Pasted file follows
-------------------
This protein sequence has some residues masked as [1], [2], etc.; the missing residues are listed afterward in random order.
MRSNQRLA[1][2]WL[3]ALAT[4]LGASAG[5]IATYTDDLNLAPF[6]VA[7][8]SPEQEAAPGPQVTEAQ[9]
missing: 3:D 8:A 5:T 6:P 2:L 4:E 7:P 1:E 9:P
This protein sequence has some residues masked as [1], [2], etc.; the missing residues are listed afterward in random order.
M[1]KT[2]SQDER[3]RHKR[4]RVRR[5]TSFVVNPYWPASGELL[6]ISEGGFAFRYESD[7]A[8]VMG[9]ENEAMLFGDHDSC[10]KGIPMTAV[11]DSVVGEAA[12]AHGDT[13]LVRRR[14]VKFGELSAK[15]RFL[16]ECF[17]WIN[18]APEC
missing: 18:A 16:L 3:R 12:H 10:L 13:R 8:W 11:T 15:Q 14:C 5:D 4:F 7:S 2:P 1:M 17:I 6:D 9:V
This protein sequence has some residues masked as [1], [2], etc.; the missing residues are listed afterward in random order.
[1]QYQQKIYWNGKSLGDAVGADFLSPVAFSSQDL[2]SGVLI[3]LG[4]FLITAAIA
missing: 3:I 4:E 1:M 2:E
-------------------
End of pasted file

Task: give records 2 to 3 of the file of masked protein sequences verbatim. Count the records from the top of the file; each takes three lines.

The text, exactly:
This protein sequence has some residues masked as [1], [2], etc.; the missing residues are listed afterward in random order.
M[1]KT[2]SQDER[3]RHKR[4]RVRR[5]TSFVVNPYWPASGELL[6]ISEGGFAFRYESD[7]A[8]VMG[9]ENEAMLFGDHDSC[10]KGIPMTAV[11]DSVVGEAA[12]AHGDT[13]LVRRR[14]VKFGELSAK[15]RFL[16]ECF[17]WIN[18]APEC
missing: 18:A 16:L 3:R 12:H 10:L 13:R 8:W 11:T 15:Q 14:C 5:D 4:F 7:S 2:P 1:M 17:I 6:D 9:V
This protein sequence has some residues masked as [1], [2], etc.; the missing residues are listed afterward in random order.
[1]QYQQKIYWNGKSLGDAVGADFLSPVAFSSQDL[2]SGVLI[3]LG[4]FLITAAIA
missing: 3:I 4:E 1:M 2:E